State abortion bans blocked by judges in Florida, Kentucky


June 30 (Reuters) – Judges in Florida and Kentucky decided Thursday to ban those states from imposing abortion bans or restrictions after the U.S. Supreme Court last week overturned the 1973 Roe v. Wade decision that established a nationwide right to abortion. .

In Tallahassee, Florida, Circuit Court judge John Cooper said he would grant a petition from abortion rights groups to temporarily suspend a state law that would ban abortions after the 15th week of pregnancy.

In Kentucky, Jefferson County Circuit Judge Mitch Perry issued a temporary restraining order, preventing the state from enforcing a ban passed in 2019 following the Supreme Court decision.

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The decisions in Florida and Kentucky came amid a spate of lawsuits by abortion rights groups seeking to preserve people’s ability to terminate pregnancies, following Friday’s landmark Supreme Court ruling with a conservative majority.

That ruling gave states the power to refuse, restrict or allow abortions. On Thursday, the Supreme Court overruled lower federal court rulings that invalidated abortion limits in Arizona, Arkansas and Indiana on the basis of Roe. read more

Bans and restrictions are now taking effect or are poised to do so in 22 states, including 13 such as Kentucky with so-called “trigger” laws designed to take effect if Roe v. Wade is overturned, according to the Guttmacher Institute, an abortion rights advocacy research group. read more

State courts in Texas, Louisiana and Utah have also temporarily blocked bans in those states as of last week, and abortion providers are seeking similar relief in states like Idaho, Ohio, Mississippi and West Virginia.

The bans have given clinics time to continue providing services.

“Delay still saves lives,” said Seema Mohapatra, a professor of health law at Southern Methodist University in Dallas. “The longer safe and accessible abortion is available in those states, the more pregnant people seeking abortion care will be helped.”

In the long run, however, abortion rights advocates have big problems. The highest courts in many of those states are dominated by conservative or Republican judges who may be more sympathetic to restrictions on abortion access.

Texas attorney Ken Paxton, a staunch conservative, on Thursday asked the all-Republican-appointed state Supreme Court to overturn Tuesday’s order by a judge blocking enforcement of the pre-Roe-criminal abortion bans.


The Florida 15-week abortion ban, signed by Republican Governor Ron DeSantis in April, was set to go into effect Friday. The law mirrors Mississippi law at the heart of the Supreme Court case overturning Roe.

Siding with Planned Parenthood affiliates and other Florida abortion providers, Circuit Court Judge John Cooper concluded that the law violates the privacy rights of the state constitution, which the state’s Supreme Court says covers the right to abortion.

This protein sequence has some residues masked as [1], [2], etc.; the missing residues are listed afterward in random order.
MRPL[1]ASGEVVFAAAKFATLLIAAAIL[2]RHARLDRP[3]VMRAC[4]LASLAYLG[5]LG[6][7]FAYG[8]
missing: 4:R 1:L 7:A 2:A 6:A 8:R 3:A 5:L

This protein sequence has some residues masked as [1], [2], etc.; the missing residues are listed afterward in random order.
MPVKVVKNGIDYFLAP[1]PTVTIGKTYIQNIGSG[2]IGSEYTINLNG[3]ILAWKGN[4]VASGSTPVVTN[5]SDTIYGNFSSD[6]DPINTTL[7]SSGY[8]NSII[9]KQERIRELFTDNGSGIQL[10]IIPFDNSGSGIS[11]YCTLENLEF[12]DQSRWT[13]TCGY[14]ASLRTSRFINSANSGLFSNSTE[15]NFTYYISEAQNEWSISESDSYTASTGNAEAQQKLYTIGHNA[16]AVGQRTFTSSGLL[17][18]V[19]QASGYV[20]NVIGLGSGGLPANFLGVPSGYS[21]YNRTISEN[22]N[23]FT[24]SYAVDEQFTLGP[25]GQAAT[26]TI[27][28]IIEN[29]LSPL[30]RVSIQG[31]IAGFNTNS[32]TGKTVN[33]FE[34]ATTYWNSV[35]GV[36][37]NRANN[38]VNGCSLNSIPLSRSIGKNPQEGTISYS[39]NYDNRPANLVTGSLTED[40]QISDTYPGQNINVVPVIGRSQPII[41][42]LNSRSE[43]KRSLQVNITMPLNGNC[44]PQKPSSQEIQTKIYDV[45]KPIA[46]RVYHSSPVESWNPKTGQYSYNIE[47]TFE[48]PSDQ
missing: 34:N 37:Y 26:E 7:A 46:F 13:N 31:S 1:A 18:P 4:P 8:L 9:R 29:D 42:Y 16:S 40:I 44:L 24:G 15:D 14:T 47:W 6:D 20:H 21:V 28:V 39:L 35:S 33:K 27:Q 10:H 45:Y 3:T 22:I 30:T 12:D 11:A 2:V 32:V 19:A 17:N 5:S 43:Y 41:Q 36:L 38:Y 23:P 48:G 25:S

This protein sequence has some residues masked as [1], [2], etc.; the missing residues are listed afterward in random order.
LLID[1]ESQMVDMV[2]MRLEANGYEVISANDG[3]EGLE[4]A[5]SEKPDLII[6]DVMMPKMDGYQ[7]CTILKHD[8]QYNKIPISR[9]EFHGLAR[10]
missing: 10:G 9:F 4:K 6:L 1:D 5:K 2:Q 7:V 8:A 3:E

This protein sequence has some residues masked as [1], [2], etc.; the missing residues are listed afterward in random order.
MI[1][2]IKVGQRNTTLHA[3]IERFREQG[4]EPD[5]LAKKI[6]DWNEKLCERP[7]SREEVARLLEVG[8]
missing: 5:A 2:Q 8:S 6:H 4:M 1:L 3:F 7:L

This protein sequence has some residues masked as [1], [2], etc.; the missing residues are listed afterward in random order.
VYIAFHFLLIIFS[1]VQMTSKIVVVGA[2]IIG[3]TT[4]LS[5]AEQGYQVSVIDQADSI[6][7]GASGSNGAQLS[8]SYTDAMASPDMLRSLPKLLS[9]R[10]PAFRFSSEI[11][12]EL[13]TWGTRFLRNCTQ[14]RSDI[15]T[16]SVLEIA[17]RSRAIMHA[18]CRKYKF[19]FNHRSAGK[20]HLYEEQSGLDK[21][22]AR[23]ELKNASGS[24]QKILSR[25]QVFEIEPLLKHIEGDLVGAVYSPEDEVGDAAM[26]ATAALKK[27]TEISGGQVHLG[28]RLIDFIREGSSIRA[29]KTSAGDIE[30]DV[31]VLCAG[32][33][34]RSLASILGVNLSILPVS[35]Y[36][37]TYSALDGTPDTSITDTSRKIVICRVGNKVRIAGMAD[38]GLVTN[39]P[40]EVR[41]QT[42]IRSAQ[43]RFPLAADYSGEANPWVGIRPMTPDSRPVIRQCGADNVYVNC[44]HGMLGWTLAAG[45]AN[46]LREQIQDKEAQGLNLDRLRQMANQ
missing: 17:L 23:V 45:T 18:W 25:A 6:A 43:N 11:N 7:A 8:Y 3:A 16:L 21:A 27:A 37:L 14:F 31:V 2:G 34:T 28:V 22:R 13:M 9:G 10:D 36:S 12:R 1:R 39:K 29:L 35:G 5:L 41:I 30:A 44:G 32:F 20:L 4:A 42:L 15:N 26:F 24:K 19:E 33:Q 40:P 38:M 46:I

State law had previously restricted abortions beyond 24 weeks.

Cooper said his decision won’t take effect until he signs a written warrant, which is likely not until Tuesday or later.

A spokesman for Florida’s Attorney General Ashley Moody, a Republican, said the state will appeal. The case could eventually reach the Florida Supreme Court, whose composition has changed to now include all Republican-appointed judges.

Only about one-fifth of state supreme courts have recognized the right to abortion, independent of Roe v. Wade. The Iowa Supreme Court reversed itself earlier this month by finding that the state’s constitution contains no “fundamental right” to abortion.

In Kentucky, Jefferson County Circuit Judge Mitch Perry sided with two abortion clinics, including an affiliate of Planned Parenthood. The clinics had challenged a trigger ban and another law banning abortions after six weeks of pregnancy before some people know they are pregnant.

Abortion services had been halted in Kentucky since Friday, when the Supreme Court cleared the way for states to issue new bans. The Kentucky ban only allows abortion to protect people from death or serious injury.

“We are pleased that the court has recognized the devastation in Kentucky and has decided to block the Commonwealth’s brutal abortion bans,” Planned Parenthood said in a statement.

However, the decision is temporary and a new hearing is scheduled for Wednesday at the clinics’ request for a ban to block enforcement of the laws.

Kentucky Attorney General Daniel Cameron, a Republican, immediately asked an appeals court to defer Perry’s order because the judge had no ground under the Kentucky Constitution to allow clinics to perform abortions. resume.

“We cannot allow the same mistake made in Roe v. Wade nearly 50 years ago to be made again in Kentucky,” he said.

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Reporting by Nate Raymond in Boston and Joseph Ax in Princeton, New Jersey; adaptation by Colleen Jenkins, Jonathan Oatis and Josie Kao

Our Standards: The Thomson Reuters Trust Principles.

Nate Raymond

Thomson Reuters

Nate Raymond reports on the federal judiciary and litigation. He can be reached at [email protected]